Mary looked at Lance. He had fixed his eyes on the white piece of paper in front of him and his hands remained out of sight. He finally stood up, slowly, and extended his arm towards the writer. The lawyer seemed to have managed to get his emotions under control; other than being slightly pale, he appeared as sleek as usual. Fenton stood up and shook his hand.
“Well, I guess that will be all. Let’s get to work. If you have any ideas on how to formulate the case, do share with Lance or me. And I hope we can count on you all if we need an extra hand.”
Everybody nodded and stood up. As Mary followed Phil towards the door, Mr Wright put his hand on her shoulder. “Sorry about that. I’m sure it would have been helpful to have a full assessment, but there’s nothing we can do at this point.” He looked at the door and, once he saw Fenton was out of hearing, he added, “He’s very stubborn. But I guess that’s not a mental illness. You’ll be compensated anyway. And hopefully we will have occasion to cooperate more fully in the future.”
“Thanks, Percy. And don’t worry. There’s no need for compensation. I didn’t really do anything.” Mary didn’t know why, but she decided she didn’t want to be in Mr Wright’s debt. She followed Phil to his office and closed the door behind her.
“I knew he’d give the case to Lance. Teacher’s pet. Oh well, perhaps it’s better that way. I can’t say I feel very positively disposed towards Oliver Fenton.”
“How is that? I thought everybody deserved a defence.”
Phil sighed, dropping on his chair. “Yes, of course. But it’s always helpful if you believe your client and they are vaguely likeable. And I can say, with hand on heart, that I find him neither believable nor likeable.”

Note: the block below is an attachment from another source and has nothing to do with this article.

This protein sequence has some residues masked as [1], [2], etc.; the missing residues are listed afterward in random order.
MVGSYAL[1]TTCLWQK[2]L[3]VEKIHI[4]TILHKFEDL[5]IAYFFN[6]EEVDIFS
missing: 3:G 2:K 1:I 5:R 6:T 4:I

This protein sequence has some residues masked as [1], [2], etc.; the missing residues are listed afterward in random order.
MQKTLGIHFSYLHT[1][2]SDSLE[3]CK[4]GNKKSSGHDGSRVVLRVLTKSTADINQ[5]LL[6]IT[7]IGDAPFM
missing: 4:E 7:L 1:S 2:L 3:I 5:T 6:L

Mary nodded. “Yes. I agree with you on both counts.”
“Did he say anything of interest to you?”
“Nothing I could put my finger on, but there are things that don’t seem to fit. No, it’s officially none of my business. But I still intend to read his book… Mr Green’s death is very sad. And we never got to hear his side of the story, not independently, anyway.”
“That’s true.” We were quiet for a few seconds. Finally, Phil said, “Do you have any plans, or do you want to stay around and we can go for lunch later?”
Mary checked her watch. “No, thanks. It’s too early. I had a long list of things I wanted to do, and places I wanted to visit, and I had put them on the back burner because of this, but now I’ll have time. I have museums to visit, and I want to wander around the park again, take the ferry and go to Long Island… And if you fancy, I’ll try to get half-price tickets and we can go to watch another show later in the week.”
“See you later.” Mary left the firm and set off on her adventures in the Big Apple.
If you want to catch up with the three previous chapters, here are the links:
If you’re intrigued and you haven’t caught up with the three others stories I’ve published featuring Mary and Phil, I just wanted to remind you that Escaping Psychiatry is available for only $0.99. Here I leave a few more details and some links:
‘Escaping Psychiatry’ is a collection of three stories in the psychological thriller genre with the same protagonist, Mary, a psychiatrist and writer. She is trying to develop her literary career but circumstances and friends conspire to keep dragging her back to psychiatry.
In ‘Cannon Fodder’ Mary has to assess Cain, an African-American man accused of inciting a religious riot when he claimed that he could hear God and God was black. He might not be mad, but Mary is sure he’s hiding something.
‘Teamwork’ sees Mary hoodwinked into offering therapy to Justin, a policeman feeling guilty after his partner and ersatz father was killed on-duty. Before Mary can extricate herself from the case, things get personal.
In ‘Memory’ Mary goes missing after an incident with Phil, who is manic as he hasn’t been taking his medication. When she is found, she has been the victim of a horrific crime, but they soon discover she was luckier than they had realised.
The epilogue revisits Mary at the point of the trial of her abductor and sees what changes have taken place in her life. Will she finally manage to Escape Psychiatry?
And if you want to get a taster of the book, you can check here:
Thanks so much for reading and you know… Like, share, comment and of course CLICK!
Ah, and I wanted to share the post I did for Lit World Interviews yesterday as I explain that I’m doing my own programme in Penistone FM this afternoon (26th January form 5 to 8 pm, GTM) just in case you can join me. All Welcome!